“We have created an app that gathers all the data and sends it to our dispatch system. The hospital, OPO or transplant center that needs an organ flight goes to the app, enters the information and we take it from there,” Shain explained. From there, our dispatch center sends out the flight request via the app and the operators have the ability to book the trip via their PC and smart phones as it operates on both the Android and Apple IOS platforms. Generally, hospitals have one place that they call—OrganFlights.com and the eponymous app gives them more choices.
“The dispatch system has the ability to communicate with the medical teams in real time, thus keeping them informed on all aspects of the flight; for example, time of arrival, visualize/accept, cross-clamp, flight tracking and so forth,” added Shain.
OrganFlights.com can arrange transport to go to another state , pick up the organ and take it to where it’s going to be transplanted, when a procurement team is not needed. That way, the medical center saves precious time at a moment where every minute counts. If you have a patient in Florida that needs a liver, but the liver is in New Jersey, OrganFlights.com uses their database of operators to fly the organ back. Precious minutes that would have otherwise been spent on transport can, instead, be used to focus on the patient’s care.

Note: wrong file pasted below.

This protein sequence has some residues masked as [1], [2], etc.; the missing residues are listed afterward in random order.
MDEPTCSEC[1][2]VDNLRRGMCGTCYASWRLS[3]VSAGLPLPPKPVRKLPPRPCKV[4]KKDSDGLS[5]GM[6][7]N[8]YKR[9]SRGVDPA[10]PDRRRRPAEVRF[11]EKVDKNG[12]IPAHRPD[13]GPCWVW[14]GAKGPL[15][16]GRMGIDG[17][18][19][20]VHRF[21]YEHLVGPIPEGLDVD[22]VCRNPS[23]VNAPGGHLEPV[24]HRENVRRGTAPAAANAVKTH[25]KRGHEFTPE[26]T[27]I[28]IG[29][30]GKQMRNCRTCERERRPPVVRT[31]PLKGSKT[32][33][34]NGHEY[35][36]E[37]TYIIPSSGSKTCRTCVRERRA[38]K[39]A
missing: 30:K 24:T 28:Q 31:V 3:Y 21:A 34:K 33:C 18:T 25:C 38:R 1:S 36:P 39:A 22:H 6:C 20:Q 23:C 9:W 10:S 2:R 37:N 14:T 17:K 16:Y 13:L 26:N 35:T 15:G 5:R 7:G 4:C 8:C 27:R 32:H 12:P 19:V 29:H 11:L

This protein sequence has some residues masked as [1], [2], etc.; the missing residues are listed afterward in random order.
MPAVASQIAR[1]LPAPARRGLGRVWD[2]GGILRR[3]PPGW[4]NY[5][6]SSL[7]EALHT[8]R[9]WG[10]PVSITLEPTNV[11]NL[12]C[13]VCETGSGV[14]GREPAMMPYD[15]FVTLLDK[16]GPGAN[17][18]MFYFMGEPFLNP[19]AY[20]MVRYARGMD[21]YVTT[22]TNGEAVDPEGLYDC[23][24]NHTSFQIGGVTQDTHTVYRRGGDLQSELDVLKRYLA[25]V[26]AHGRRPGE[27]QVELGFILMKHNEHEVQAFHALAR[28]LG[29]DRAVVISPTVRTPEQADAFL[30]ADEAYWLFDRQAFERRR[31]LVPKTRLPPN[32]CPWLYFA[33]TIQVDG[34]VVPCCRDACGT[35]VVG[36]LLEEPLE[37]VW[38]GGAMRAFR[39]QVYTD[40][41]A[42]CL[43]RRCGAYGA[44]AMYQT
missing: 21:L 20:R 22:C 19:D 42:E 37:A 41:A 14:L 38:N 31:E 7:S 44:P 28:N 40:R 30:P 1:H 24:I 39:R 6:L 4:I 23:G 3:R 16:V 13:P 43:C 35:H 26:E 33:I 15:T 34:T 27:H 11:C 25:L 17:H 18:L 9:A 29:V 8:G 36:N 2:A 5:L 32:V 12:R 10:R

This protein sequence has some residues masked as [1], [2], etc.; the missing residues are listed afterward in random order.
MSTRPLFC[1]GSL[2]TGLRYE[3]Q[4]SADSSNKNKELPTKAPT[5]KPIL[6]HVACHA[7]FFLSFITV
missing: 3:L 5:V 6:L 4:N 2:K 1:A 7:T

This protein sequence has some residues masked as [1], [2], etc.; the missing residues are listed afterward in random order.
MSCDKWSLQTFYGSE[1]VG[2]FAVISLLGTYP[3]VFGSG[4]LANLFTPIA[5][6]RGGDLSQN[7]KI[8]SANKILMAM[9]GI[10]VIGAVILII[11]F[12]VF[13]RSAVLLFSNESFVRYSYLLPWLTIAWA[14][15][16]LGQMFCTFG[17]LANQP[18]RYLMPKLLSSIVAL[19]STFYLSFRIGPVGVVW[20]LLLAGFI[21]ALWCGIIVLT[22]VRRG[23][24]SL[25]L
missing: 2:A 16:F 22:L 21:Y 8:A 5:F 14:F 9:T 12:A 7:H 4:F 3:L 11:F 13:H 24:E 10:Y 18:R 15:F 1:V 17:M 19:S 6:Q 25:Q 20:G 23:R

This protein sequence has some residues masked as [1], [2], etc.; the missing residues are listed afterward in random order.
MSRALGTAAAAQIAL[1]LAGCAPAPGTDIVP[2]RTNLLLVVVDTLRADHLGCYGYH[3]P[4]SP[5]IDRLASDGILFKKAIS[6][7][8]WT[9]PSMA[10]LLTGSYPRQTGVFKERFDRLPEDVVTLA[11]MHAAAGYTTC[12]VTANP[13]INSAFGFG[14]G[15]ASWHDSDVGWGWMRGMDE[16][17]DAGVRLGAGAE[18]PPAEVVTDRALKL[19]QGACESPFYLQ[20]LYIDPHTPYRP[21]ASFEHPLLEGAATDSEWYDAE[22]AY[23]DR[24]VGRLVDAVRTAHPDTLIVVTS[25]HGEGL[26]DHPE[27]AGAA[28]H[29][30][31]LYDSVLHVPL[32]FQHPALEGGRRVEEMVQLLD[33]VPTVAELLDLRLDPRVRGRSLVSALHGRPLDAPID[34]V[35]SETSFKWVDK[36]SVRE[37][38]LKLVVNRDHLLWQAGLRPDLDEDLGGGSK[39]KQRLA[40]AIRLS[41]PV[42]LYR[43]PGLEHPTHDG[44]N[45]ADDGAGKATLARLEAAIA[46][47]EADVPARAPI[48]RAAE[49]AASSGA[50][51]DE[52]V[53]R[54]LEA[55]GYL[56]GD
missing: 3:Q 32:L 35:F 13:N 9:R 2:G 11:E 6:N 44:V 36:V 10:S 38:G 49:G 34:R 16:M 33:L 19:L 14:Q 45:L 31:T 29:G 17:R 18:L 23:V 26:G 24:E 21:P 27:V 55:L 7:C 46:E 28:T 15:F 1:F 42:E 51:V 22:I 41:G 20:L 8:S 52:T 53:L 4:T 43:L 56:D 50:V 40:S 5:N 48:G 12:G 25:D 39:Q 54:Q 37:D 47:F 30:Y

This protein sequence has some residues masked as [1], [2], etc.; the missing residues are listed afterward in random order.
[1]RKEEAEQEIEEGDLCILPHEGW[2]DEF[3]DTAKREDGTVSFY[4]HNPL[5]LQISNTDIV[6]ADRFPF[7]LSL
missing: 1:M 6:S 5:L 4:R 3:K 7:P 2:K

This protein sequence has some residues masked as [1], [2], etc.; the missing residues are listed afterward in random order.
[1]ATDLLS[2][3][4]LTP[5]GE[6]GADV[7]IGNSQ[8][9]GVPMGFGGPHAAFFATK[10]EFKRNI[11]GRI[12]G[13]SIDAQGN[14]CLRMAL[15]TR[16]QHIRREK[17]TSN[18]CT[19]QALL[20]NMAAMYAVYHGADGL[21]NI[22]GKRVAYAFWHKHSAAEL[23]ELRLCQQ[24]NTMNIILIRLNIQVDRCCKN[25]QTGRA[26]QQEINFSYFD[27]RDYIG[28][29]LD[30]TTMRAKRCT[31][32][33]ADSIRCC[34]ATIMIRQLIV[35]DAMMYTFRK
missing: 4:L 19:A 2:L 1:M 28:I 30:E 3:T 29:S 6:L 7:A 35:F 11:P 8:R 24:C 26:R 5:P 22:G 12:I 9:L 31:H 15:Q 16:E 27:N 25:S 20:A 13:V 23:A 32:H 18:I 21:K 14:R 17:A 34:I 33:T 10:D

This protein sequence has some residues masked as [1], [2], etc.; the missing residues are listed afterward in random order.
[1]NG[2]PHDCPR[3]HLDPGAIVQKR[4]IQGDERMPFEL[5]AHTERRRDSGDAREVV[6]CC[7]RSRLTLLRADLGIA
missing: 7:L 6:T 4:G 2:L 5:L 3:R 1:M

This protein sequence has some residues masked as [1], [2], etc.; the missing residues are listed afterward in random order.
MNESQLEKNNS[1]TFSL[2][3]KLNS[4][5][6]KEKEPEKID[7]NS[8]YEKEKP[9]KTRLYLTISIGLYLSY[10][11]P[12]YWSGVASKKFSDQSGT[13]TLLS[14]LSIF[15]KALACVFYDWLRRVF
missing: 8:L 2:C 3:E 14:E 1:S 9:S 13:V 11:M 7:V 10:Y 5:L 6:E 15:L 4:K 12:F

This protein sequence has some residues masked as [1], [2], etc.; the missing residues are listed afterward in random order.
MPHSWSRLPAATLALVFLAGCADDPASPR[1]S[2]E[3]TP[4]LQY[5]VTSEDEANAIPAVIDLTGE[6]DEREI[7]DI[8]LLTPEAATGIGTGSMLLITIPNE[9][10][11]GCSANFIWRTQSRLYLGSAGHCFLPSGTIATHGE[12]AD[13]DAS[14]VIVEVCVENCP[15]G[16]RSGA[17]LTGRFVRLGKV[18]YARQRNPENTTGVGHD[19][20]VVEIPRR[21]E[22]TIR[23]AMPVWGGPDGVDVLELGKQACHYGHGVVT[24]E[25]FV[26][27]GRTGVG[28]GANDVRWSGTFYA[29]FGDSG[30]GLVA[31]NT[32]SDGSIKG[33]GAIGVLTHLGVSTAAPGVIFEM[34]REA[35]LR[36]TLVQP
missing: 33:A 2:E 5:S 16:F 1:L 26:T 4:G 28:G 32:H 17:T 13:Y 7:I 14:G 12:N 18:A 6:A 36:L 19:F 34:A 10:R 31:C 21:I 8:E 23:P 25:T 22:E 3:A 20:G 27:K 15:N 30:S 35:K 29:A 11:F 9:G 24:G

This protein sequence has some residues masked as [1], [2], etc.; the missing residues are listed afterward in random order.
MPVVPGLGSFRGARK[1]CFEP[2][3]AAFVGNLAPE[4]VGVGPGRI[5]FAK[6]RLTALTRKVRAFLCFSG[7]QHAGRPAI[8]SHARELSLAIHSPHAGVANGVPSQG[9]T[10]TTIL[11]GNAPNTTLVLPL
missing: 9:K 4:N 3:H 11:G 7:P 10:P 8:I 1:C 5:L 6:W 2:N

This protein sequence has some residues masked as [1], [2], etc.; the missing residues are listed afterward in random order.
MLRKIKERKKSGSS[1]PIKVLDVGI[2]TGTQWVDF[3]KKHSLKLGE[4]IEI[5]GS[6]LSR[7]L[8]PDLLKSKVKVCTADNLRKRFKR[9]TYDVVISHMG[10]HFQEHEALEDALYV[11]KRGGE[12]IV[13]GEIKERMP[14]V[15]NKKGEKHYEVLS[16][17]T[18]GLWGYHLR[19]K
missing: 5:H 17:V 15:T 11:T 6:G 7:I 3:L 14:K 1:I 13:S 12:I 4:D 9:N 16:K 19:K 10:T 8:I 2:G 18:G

“With our dispatch center and with our app, we have expanded the reach of availability for medical centers. We are happy to serve as a backup provider as well. A hospital might currently have an aircraft operator that services them, but if they ever run into an issue where they don’t have a plane available, they can reach out to us and we’ll help them get a plane or a helicopter or whatever else they may need,” said Shain.
About Organ Flights and ParaFlight EMS and Aviation
Sim Shain, Founder and CEO of ParaFlight EMS and Aviation and Organ Flights, has led a remarkable 27-year career working in the pre-hospital emergency medical space. He is a noteworthy leader who takes on challenging responsibilities leading corporate, medical, and charity flights and missions specializing in organ transplants. Sim is a devoted volunteer who contributes towards numerous well-known organizations such as Chai Lifeline’s Camp Simcha, United Hatzalah of Israel, The Special Children’s Center, Birthright Israel, and providing Hatzolah EMS, in-flight medical support to children with cancer and disabilities, free of charge. ParaFlight EMS and Aviation and OrganFlights.com personify his lifelong mission of “changing the world, one organ at a time.” For more, visit www.paraflight.aero and www.organflights.com.
- Lanesse, Nicoletta, “How Long Can Organs Stay Outside the Body Before Being Transplanted?” | 28 December 2019; Live Science; livescience.com/how-long-can-donated-organs-last-before-transplant.html
- Donor Alliance; “How Are Organs and Tissues Transported for Transplant?” | 23 June 2020; donoralliance.org/newsroom/donation-essentials/howorgansaretransportedfortransplant/
- United Network for Organ Sharing; “Organ Donation Again Sets Record in 2019”; 9 JAN 2020; unos.org/news/organ-donation-sets-record-in-2019/#:~:text=Organ%20transplants%20from%20living%20donors,both%20deceased%20and%20living%20donors.
Karla Jo Helms